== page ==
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I'd like to think that my love for "Ruby Sparks" an oddly delightful romantic comedy that marks the screenwriting debut of its star, Zoe Kazan doesn't stem from the fact that it's about a writer who creates a character, a girlfriend, that comes to life. But, as the movie argues, writers aren't necessarily to be trusted, especially when it comes to matters of the heart.
The writer here is Calvin Weir-Fields (played by Paul Dano), whose first masterpiece was published a decade ago and is still the most notable thing on his résumé. One night, he has a dream about the perfect girlfriend and his psychiatrist (Elliott Gould) recommends that Calvin write down everything about his dream girl, in hopes that it will help him overcome his writer's block. So Calvin sits at his typewriter and starts writing about Ruby Sparks.
The next morning, Ruby (played by Kazan) suddenly appears in his kitchen eating cereal and wearing Calvin's shirt as if she just left his bed (which she says she did).
Neither Kazan's script nor husband-and-wife directors Jonathan Dayton and Valerie Faris (in their first movie since their mega-successful debut in "Little Miss Sunshine") try to explain the magic that brought Ruby to life. Ruby just is, and everything else spins naturally out of that single matter-of-fact decision.
Calvin, after a mild freak-out in which he determines that Ruby isn't only in his life but also is visible to everyone else, falls in love with Ruby and vice versa. He introduces Ruby to his horndog brother (Chris Messina) and eventually to his flower-power mom (Annette Bening) and her crazed-artist boyfriend (Antonio Banderas). But as the relationship deepens, it becomes complicated and more like real life and Calvin, believing he's created the perfect woman, has a hard time dealing with the notion that Ruby is also her own person.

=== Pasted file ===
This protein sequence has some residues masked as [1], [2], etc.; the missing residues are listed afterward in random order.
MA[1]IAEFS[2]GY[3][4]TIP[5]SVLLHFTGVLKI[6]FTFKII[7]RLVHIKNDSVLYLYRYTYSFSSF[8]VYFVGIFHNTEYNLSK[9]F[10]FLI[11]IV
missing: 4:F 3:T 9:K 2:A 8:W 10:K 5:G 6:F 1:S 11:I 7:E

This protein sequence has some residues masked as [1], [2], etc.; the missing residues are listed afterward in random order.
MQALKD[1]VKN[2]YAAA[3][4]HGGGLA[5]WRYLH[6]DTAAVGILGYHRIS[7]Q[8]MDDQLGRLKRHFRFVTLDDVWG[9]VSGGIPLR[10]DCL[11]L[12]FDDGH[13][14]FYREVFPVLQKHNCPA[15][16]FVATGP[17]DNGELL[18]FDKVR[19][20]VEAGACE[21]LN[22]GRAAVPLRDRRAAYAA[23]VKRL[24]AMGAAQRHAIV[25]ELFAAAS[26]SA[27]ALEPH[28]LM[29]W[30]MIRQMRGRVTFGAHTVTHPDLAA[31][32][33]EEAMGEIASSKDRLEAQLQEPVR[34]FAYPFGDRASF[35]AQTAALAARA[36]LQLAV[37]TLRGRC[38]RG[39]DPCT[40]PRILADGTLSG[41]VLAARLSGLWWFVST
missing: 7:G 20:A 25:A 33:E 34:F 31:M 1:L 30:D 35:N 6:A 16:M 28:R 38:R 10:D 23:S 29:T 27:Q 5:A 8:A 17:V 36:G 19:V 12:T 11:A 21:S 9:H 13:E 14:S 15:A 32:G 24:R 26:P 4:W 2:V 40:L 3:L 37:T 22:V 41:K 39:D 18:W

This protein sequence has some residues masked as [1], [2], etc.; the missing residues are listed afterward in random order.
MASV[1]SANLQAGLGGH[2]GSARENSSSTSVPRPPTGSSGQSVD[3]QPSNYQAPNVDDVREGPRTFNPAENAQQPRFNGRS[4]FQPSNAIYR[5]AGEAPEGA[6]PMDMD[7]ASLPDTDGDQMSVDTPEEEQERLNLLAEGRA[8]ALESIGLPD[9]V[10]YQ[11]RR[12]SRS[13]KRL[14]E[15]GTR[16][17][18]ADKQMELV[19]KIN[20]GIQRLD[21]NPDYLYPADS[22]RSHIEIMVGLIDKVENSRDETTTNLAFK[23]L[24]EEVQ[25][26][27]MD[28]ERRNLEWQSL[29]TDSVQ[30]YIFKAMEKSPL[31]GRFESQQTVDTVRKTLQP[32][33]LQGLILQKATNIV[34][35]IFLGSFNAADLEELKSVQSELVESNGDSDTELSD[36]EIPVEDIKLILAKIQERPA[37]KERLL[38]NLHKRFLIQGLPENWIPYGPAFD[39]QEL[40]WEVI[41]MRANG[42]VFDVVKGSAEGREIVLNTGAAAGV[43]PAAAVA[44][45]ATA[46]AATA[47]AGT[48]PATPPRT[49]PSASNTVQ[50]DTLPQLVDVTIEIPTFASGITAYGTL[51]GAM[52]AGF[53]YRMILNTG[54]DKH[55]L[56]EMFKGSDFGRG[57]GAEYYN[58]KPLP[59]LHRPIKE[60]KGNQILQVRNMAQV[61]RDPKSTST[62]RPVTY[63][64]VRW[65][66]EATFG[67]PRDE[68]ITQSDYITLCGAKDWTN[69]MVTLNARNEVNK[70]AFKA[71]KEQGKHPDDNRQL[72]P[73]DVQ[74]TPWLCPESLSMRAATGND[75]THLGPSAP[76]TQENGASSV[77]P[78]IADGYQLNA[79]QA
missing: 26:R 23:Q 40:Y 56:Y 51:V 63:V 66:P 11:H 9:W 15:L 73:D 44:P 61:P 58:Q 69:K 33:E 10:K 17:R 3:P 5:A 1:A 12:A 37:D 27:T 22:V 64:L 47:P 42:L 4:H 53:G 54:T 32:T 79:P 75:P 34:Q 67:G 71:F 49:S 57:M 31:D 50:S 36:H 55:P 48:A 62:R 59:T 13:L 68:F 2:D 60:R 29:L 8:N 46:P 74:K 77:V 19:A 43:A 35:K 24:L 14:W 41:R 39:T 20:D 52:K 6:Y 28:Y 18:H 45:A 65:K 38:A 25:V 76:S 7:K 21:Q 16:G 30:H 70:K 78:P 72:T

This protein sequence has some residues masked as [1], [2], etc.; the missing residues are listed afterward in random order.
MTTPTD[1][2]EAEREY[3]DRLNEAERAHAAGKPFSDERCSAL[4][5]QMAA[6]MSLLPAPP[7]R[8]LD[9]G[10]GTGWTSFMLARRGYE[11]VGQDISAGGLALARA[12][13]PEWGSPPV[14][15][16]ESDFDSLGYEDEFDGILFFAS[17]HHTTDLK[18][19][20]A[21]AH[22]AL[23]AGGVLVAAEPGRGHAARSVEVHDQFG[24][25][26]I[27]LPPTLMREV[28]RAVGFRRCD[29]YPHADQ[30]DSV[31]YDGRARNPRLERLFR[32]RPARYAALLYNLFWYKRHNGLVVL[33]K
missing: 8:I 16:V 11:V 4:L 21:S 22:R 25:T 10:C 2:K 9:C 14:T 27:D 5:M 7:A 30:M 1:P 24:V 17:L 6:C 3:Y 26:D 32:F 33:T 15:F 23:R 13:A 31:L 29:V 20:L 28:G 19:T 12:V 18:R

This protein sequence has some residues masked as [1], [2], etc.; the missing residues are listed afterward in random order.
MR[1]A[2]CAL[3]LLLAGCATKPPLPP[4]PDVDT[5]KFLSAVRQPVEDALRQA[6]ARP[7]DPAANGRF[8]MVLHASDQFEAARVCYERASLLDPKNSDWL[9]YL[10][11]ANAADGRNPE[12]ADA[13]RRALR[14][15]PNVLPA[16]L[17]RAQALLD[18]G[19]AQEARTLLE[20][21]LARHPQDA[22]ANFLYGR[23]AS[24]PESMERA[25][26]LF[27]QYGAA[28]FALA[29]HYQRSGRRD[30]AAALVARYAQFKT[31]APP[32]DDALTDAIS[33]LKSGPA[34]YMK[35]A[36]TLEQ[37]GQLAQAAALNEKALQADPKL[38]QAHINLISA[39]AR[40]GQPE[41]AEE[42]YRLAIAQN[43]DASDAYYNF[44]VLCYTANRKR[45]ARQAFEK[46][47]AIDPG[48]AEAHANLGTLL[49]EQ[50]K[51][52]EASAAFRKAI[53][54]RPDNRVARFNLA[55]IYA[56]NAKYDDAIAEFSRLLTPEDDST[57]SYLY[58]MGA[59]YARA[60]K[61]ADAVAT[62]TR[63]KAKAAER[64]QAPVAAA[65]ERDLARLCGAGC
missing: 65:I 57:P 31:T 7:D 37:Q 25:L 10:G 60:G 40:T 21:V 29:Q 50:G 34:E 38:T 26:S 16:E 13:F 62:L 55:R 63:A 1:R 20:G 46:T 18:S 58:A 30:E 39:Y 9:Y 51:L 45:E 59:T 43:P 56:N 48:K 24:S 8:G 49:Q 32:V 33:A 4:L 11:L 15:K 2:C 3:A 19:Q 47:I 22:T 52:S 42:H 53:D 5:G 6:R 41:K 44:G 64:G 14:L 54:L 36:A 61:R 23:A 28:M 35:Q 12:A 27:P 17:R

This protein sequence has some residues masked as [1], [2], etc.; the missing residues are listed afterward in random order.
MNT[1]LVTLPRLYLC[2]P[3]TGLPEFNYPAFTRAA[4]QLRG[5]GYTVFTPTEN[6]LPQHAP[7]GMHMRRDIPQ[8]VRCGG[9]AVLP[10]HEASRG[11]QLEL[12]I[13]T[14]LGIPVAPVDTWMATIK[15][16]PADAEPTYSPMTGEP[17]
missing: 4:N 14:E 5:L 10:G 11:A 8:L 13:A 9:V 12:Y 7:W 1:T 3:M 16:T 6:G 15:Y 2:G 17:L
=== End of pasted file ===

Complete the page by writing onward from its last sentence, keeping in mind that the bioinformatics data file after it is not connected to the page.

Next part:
Kazan and Dano, a duo in real life (who appeared together in the frontier drama "Meek's Cutoff"), have a delicate and charming chemistry onscreen. His hesitancy and deprecation dovetail nicely with her perky exuberance, and together they create one of the most engaging movie-romance couples we have seen in ages. Kazan is especially powerful in the movie's harrowing conclusion, when all the implications of Ruby's existence are played out in one shattering confrontation.
Kazan's smart and sweet script creates in Ruby not just the perfect girlfriend but the perfect commentary on the limitations writers particularly screenwriters of both genders put on their female characters. But Dayton and Faris, in their even-handed balance of gender roles, bring out this meta-subtext without letting it overwhelm Kazan's funny, happy love story.
A struggling author writes himself a girlfriend in this sweet and sharp romantic comedy.
Where • Broadway Centre Cinemas, Century 16 (South Salt Lake).
When • Opens Friday, Aug. 10.
Rating • R for language including some sexual references, and for some drug use.
Running time • 104 minutes.